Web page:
Joker Movie Review
Joker Movie Review Metadata
Todd Philips’ Joker is going to leave audiences deeply divided this fall. At what degree you call yourself a comic book nerd will determine where you land.
For comic book purists, this is not the “Crown Prince of Crime” governing history’s supervillain pinnacle. That’s because Joker is precisely everything it warned it would be and not much more. This is a character-driven study confronting mental health. There are elements that tether the film to the much larger Batman mythology – including the Wayne alley shooting that very narrowly feels shoehorned in the final act – but this isn’t a movie about a criminal mastermind who wants to watch the world burn, nor is it a spectacle of computer-generated SFX wizardry.
For rent-a-clown Arthur Fleck (Phoenix), the wizardry is limited to parlor tricks he shares with hospital patients and children’s parties. Fleck is physically and socially malnourished, his demeanor is generally awkward, or at the very least misunderstood due to an involuntary laugh reflex in taxing situations (this is an actual condition called the Pseudobulbar affect). He doesn’t process emotions like anyone else, a problem only made worse when the medication he needs to manage his condition is suddenly taken away by Gotham political elites.
While Arthur is constantly subjected to deplorable interactions throughout his daily existence, there are a few safety nets he can rely on, but even the authenticity of these relationships is questionable and all of them contribute to his eventual meltdown. His mother (Frances Conroy) is very weak, but she appears to genuinely love her son. There’s a neighbor (Zazie Beetz) who tolerates him, but it is the relationship with a TV talk-show host named Murray Franklin (Robert de Niro) that inspires Fleck to become “Joker” and in turn incites an uprising across Gotham.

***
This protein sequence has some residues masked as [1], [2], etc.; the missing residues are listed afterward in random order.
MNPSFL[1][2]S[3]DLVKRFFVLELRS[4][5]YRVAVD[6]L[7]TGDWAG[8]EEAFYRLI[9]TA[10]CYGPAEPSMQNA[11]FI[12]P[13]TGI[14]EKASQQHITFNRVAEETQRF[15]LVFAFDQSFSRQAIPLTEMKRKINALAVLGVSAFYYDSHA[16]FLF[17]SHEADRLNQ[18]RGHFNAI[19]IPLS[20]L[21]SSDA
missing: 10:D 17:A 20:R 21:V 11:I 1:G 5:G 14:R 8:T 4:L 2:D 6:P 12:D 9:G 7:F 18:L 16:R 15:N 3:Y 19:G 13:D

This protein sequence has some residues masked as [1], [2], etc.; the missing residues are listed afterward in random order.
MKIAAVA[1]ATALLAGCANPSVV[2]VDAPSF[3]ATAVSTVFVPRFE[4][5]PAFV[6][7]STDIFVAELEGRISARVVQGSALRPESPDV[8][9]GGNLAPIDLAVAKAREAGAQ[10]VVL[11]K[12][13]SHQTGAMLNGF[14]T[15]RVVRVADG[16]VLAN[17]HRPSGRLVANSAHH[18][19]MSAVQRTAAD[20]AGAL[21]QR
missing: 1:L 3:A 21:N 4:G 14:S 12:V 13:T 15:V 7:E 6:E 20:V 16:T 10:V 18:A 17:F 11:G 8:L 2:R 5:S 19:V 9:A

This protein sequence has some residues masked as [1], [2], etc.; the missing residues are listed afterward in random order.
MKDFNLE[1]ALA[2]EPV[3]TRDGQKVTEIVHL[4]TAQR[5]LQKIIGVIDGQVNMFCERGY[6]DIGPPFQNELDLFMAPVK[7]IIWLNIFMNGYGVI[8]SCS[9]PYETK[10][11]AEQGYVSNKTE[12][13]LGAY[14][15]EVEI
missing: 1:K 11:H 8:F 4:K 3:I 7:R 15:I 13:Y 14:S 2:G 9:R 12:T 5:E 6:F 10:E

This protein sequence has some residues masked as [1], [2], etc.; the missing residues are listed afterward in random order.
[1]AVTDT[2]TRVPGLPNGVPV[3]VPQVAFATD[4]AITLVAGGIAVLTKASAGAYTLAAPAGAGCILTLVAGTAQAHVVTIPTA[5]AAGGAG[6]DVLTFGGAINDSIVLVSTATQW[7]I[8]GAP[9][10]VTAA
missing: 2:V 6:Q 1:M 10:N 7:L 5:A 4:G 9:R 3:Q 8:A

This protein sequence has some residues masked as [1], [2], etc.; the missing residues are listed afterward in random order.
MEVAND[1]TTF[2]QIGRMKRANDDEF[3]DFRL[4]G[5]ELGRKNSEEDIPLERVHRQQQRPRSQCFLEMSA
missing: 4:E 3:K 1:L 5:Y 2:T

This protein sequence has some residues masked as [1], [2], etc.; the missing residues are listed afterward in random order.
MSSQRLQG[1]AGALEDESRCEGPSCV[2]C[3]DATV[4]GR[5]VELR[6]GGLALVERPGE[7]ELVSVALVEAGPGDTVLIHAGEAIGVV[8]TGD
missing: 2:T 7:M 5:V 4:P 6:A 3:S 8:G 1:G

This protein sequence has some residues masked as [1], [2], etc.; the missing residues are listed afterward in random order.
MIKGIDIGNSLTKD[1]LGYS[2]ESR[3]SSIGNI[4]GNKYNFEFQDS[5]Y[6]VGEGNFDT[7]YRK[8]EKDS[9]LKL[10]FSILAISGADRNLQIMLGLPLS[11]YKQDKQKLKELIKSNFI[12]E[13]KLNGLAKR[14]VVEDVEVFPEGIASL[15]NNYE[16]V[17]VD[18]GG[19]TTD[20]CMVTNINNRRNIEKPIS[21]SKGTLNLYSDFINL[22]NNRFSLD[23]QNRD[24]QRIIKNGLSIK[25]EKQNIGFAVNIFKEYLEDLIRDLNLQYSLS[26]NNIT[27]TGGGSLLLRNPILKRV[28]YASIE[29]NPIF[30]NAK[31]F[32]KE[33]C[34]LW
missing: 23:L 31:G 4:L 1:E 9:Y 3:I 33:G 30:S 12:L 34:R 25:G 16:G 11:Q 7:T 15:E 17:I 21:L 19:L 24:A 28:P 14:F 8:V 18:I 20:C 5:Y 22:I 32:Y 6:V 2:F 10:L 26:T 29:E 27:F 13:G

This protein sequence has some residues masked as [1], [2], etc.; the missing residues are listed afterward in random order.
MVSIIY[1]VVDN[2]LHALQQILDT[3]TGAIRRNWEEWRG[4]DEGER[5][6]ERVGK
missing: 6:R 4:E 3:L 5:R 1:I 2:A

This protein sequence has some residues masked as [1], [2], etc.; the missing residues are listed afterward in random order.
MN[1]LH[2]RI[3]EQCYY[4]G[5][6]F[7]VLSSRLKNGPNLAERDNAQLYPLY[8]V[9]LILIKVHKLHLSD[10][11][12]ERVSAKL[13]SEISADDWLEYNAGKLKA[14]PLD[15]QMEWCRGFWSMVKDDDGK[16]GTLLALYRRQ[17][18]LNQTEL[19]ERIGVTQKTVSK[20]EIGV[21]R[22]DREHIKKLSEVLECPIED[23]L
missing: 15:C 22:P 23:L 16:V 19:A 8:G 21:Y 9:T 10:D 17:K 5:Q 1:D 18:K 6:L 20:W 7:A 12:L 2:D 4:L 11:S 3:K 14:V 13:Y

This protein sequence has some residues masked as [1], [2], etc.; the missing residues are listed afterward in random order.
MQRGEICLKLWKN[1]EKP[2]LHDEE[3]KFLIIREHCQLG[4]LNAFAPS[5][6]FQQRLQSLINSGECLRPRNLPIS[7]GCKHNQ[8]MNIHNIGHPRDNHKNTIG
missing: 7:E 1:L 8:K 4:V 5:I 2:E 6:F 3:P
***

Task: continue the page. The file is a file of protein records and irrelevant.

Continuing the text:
One of the fascinating aspects of the film is deciding what is real and what is manifested inside Fleck’s tortured mind. Phoenix’s performance is something to behold, but he’s framed beautifully throughout this movie. Cinematographer Lawrence Sher uses lens blur to isolate Fleck and continue that theme of a blurred reality. The camera push-ins are excessive but potent. The cinematography creates empathy, especially when complemented by Composer Hildur Guðnadóttir’s score. There’s going to be some awards talk.
If there’s ever been a comic book movie where you shouldn’t rely on the Tomato meter, this is the one. The audience reaction will be mixed but it’ll have people talking. Joker is a divisive, controversial movie where you must draw your own opinion. In any case, Joaquin Phoenix delivers an unforgettable performance that is raw, gritty and deeply disturbing. In my most humble opinion, Phoenix redefines the titular clown beyond Heath Ledger’s invigorating turn and in part elevates the genre. He deserves an Oscar too.